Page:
Eckfeldt worked at the Mint for 47 years before he retired in 1839. A year before retiring, Eckfeldt turned his personal collection of “First Strike Master Coins” over to the Mint, which was the birth of the Mint Cabinet Collection. Today, it is now the Smithsonian National Numismatic Collection in Washington DC.
Early U.S. Mint employees first took notice of Adam Eckfeldt’s early sample “proof coins” because they were shiny and unique, and they began to collect them. Over time, these special coins were given to special mint visitors, politicians and early pioneering coin collectors who could get special access to these special coins through connections at the mint, or they were wealthy enough to could buy them at a premium.
These coins were not called “proof coins” back then but were generally referred to as "specimen" coins, as there was no proof designation, standardized process, or any other official program at that time. But eventually the popularity of these specimen coins spread and the demand for them increased.
Today, United States proof coins are among the rarest and most beautiful coins produced by the U.S. Mint and are highly popular an in great demand. The exceptional coin detail, combined with their aesthetic appeal, makes proof coins extremely popular with collectors, so they are always in demand even at high price premiums.
Collectors of proof coins can pick a denomination to collect or assemble type sets of different denominations in proof condition. Proof collecting can be a bit challenging without the right connections. When sets are built with well-matched coins, they become very desirable and can sell for a premium over the prices for the individual coins. Many collectors collect proof coins by type; Copper Cents, Silver Nickels, Silver Dimes, Silver Dollars and Gold Dollars.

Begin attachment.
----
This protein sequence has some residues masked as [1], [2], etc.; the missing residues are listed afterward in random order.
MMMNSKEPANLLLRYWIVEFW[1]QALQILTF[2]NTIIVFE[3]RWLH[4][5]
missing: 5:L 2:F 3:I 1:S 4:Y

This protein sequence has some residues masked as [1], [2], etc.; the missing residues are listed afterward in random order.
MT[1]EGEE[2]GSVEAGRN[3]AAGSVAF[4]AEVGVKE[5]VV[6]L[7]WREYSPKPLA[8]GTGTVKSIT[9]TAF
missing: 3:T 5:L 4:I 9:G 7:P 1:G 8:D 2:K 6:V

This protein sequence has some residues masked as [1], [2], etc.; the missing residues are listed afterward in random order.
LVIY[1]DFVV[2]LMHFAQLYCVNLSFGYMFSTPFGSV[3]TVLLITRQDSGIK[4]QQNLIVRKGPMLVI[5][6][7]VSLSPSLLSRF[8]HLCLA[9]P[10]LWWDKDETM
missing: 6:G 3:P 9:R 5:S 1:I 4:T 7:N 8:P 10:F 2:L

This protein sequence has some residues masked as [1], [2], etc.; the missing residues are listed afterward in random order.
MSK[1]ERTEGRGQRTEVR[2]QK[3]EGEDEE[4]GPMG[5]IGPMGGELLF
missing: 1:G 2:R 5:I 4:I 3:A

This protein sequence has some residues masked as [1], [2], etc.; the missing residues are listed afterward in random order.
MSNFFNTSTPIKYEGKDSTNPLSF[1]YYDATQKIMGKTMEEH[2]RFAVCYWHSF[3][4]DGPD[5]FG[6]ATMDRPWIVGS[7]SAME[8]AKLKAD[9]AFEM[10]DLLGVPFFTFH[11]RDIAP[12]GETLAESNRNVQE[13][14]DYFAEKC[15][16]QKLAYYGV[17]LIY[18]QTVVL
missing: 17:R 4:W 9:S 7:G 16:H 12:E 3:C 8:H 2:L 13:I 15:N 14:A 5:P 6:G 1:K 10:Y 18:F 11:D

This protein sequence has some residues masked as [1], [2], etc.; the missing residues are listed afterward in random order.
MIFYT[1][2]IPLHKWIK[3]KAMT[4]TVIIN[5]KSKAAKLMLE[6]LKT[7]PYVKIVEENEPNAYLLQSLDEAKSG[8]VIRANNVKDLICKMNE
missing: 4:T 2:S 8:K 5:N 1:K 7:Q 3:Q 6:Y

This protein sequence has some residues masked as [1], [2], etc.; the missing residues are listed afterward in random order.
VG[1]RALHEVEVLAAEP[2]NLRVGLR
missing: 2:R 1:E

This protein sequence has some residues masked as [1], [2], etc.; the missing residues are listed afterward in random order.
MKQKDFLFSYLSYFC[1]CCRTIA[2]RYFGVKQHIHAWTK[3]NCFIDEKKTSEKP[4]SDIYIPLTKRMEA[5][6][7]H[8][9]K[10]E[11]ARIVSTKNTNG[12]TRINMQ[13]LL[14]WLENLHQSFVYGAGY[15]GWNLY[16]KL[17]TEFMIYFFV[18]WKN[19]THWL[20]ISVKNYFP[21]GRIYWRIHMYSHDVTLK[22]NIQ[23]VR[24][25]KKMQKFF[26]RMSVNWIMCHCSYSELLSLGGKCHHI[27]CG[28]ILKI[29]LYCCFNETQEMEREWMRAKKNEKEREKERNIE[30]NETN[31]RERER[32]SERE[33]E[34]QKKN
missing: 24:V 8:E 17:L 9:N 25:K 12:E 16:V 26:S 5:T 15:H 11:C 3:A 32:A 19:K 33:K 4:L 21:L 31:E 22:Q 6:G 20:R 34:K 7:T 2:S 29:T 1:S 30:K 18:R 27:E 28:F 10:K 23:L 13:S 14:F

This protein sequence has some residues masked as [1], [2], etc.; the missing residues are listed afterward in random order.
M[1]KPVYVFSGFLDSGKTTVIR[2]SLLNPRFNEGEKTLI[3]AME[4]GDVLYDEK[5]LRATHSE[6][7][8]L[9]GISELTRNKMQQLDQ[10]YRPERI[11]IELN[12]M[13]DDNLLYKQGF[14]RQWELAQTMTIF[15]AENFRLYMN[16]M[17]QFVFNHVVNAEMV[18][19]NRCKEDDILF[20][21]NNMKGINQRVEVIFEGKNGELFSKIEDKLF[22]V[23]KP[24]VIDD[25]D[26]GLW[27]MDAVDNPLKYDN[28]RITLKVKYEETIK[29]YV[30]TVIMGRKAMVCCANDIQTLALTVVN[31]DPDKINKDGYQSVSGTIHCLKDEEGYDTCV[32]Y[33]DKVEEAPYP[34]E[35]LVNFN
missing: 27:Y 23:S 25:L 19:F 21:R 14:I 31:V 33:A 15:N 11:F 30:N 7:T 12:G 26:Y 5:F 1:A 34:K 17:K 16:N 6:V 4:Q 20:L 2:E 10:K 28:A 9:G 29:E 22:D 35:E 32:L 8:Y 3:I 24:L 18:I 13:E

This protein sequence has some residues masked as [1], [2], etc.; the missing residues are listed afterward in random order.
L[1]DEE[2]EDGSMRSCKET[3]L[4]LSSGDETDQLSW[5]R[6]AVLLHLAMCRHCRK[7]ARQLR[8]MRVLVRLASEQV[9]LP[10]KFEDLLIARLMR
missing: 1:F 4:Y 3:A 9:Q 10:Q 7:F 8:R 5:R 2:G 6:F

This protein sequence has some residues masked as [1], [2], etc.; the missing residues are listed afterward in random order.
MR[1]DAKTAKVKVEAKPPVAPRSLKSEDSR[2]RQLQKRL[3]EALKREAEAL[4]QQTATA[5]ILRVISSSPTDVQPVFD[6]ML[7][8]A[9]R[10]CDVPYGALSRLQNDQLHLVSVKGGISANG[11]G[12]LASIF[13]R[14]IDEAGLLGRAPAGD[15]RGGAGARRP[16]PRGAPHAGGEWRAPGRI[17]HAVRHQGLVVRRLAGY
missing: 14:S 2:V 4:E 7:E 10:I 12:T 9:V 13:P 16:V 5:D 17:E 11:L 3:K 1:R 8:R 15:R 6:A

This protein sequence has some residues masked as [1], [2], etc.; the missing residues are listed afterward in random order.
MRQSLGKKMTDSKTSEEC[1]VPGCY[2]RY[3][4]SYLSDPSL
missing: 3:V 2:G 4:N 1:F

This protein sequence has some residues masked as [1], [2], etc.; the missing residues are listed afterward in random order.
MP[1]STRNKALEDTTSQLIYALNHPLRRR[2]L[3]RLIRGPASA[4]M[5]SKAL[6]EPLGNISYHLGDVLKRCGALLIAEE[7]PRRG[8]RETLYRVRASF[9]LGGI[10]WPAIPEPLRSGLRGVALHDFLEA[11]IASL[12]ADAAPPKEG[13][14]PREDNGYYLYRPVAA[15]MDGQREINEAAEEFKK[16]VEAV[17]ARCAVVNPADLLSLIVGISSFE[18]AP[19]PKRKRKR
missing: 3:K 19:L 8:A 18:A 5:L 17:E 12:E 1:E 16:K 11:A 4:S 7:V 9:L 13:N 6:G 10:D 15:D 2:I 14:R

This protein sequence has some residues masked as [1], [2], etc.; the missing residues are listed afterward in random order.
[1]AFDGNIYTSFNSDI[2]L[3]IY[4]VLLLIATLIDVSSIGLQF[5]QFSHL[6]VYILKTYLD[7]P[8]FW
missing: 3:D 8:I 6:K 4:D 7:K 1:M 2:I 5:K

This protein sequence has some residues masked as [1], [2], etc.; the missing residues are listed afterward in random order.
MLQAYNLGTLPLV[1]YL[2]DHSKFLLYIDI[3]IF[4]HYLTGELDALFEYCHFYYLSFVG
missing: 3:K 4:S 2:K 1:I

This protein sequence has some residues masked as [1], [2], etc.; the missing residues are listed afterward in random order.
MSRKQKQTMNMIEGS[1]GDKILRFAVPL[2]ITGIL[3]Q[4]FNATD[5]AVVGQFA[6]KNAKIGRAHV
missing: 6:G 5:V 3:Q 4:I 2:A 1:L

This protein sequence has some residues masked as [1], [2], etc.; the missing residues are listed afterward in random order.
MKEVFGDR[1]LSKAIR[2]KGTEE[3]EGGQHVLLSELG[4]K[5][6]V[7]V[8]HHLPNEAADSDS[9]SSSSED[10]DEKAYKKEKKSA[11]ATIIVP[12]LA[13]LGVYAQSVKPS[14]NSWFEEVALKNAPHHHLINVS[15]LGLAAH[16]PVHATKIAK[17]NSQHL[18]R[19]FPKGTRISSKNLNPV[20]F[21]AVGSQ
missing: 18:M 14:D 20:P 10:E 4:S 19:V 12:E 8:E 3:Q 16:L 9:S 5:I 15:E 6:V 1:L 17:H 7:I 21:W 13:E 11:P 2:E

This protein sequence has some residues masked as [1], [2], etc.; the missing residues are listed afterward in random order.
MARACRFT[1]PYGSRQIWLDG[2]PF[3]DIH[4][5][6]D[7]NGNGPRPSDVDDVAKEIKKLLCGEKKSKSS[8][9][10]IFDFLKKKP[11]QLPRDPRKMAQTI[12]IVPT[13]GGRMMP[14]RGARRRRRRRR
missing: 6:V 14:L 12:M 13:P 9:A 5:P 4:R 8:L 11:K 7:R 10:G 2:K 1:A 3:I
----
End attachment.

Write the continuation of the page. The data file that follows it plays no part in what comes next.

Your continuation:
The United States Mint has been producing proof coins since around 1817. To appease collector demand, the U.S. Mint started to specifically make these special coins, which was the official beginning of proof coinage. As coin collecting started getting very popular by the late 1850s, many early coin collectors preferred to purchase these specially made proof coins over the regular issues. Beginning in 1861, The United States Mint began selling sets of several proof coins directly to collectors. These were not comprehensive sets of every coin minted, but subsets of the current coinage. For example, you could buy a set of just the minor coinage or silver coinage or all the gold coins. This practice ended in 1901.
The real explosion in demand for proofs occurred in the early 1900s. In 1908 matte proof cents, nickels, and gold coins were issued individually for sale to collectors, but proof production virtually stopped by 1916, except for a few specimens that are known to exist like the 1921 and 1922 silver dollar matte proofs are also known to exist. These matte proofs have a granular surface instead of a mirrored finish. As time evolved, coin collectors requested one proof coin of every type of coin minted. So, in 1936 The U.S. Mint started assembling sets of every coin minted and selling them directly to collectors. Demand for proof coins grew from a few thousand to tens of thousands, to eventually hundreds of thousands by the 1950s. Over time, the mint also started making commemorative coins. The Mint produced these coins in business strike and proof finishes. A variety of sets that combined different denominations of commemorative coins or different finishes were made available to collectors, and proof popularity exploded.